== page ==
Analysis Of The Ishtar Gate To The City Of Babylon

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The Ishtar Gate to the city of Babylon stood as a testament to the aim of King Nebuchadnezzar II to rebuild the ancient city of Babylon as the most grandiose and magnificent of the ancient world’s cities. Citizens of the neo-babylonian empire were the first to bear witness to its grandeur and were likely the best equipped to appreciate the aesthetics contributing to its religious meaning. Given that it was a main entrance to the central capital of Babylon, the gate could have been seen by citizens of different social classes and levels of education, and in turn may have conveyed different meanings to different classes of citizens. In the eyes of a merchant or artisan, the brilliant blue faience bricks adorned with religiously symbolic animals…show more content…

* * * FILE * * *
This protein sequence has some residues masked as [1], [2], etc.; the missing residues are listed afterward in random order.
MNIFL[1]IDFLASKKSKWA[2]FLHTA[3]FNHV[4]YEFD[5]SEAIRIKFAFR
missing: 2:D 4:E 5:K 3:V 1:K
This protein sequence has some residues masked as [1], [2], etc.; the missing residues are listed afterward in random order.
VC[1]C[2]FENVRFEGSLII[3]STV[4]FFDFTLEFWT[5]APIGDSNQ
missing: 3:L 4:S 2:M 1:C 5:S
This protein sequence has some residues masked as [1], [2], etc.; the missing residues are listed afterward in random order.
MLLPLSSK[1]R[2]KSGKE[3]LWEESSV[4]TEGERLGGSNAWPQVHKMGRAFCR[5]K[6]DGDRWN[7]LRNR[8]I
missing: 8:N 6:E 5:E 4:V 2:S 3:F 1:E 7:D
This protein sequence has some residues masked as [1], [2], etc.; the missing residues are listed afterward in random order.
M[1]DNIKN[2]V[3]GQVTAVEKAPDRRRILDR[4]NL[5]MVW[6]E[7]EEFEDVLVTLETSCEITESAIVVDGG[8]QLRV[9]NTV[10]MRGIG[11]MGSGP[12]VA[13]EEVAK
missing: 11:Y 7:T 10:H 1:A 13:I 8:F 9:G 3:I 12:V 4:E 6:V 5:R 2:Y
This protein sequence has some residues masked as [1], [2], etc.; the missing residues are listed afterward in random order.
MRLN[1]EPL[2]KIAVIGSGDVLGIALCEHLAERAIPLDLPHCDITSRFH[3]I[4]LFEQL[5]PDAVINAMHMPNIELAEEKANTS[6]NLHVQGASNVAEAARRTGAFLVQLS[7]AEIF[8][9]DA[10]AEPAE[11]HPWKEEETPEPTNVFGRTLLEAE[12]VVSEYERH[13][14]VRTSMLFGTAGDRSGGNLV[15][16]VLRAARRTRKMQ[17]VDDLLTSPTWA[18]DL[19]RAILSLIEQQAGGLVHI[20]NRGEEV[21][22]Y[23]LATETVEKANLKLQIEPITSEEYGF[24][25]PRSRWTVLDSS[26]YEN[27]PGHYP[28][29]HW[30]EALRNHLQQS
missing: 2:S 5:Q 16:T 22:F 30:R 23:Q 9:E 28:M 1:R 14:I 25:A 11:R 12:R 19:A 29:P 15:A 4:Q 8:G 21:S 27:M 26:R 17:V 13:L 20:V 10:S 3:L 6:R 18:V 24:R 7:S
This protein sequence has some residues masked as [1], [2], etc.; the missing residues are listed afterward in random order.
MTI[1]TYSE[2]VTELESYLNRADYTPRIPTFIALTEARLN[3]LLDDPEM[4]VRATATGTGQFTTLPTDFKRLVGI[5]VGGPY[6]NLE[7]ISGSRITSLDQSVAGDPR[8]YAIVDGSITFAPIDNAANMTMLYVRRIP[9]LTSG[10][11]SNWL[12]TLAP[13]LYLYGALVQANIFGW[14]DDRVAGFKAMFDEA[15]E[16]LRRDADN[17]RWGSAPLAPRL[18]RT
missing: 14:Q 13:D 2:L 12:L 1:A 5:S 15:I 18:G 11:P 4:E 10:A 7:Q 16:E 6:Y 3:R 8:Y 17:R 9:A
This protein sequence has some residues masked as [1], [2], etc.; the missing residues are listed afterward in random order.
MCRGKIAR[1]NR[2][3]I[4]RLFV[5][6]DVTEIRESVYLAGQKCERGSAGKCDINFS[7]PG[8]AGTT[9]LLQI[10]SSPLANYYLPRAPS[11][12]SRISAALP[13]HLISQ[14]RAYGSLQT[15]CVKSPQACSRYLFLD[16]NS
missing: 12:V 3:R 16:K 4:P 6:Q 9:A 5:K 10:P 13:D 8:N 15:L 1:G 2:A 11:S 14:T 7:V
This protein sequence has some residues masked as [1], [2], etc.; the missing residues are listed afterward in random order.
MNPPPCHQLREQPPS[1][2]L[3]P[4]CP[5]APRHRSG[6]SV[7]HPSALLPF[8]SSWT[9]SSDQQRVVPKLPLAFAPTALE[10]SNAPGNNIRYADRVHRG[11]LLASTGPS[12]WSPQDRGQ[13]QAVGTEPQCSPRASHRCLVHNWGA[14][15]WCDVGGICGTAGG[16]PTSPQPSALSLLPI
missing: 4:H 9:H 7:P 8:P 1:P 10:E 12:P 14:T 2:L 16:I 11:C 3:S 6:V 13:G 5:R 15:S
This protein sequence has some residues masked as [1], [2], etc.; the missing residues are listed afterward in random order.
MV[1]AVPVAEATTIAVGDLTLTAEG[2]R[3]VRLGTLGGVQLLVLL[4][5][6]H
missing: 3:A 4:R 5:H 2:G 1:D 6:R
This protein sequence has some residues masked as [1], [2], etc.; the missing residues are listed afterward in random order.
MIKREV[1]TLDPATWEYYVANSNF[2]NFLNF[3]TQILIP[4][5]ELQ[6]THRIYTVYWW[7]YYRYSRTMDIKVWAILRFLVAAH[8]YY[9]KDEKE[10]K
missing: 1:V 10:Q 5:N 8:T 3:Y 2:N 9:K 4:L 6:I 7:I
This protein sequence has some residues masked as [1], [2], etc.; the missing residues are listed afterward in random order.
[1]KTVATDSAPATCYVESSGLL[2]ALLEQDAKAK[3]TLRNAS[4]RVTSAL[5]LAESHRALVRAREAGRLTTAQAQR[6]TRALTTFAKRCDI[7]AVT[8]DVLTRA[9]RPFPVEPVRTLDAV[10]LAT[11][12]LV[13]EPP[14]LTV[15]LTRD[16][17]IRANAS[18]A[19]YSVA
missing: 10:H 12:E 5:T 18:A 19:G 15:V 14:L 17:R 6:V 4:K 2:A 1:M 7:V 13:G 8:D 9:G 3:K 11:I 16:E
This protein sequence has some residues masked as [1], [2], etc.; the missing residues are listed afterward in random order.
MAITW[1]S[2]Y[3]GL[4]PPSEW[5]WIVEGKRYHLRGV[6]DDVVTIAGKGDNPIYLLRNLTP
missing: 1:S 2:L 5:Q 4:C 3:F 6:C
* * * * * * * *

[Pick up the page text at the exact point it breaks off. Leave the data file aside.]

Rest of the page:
Taking precedence amongst these reliefs is the lion, representative of the goddess Ishtar, to whom the gate is dedicated. The Processional Way leading to and from the great gate is lined with these beasts, in reverence to the deity Ishtar, but also in recognition of Nebuchadnezzar’s power over such awesome creatures; their even-spaced cadence gives the impression of being conducted or controlled by the king himself. The form of two other venerated creatures adorn the gate walls, that of the auroch (a now extinct ancestor to modern cattle/bulls) and a “composite creature” most closely resembling a dragon or serpent but with the features of a few different animals. The auroch is synonymous to the weather god Adad, while the serpent creature was frequently used to depict the god Marduk, patron god to the city of Babylon. In addition to Marduk being a paramount deity in the Babylonian pantheon, King Nebuchadnezzar chiefly associated himself and his rule to the god Marduk. The three symbols on the Gate of Ishtar are meant to convey that the rule of the king was not only under the protection of, but also in league with the gods themselves. Given that “divine right” to rule has long been crucial to strong leadership over subjects, it is no wonder why King Nebuchadnezzar had the entrance to his palace patrolled constantly by symbols of his culture’s most important deities. In addition to these divine sentries, an inscription on the side of the gate illustrates majesty possessed by the Babylonian ruler. An excerpt

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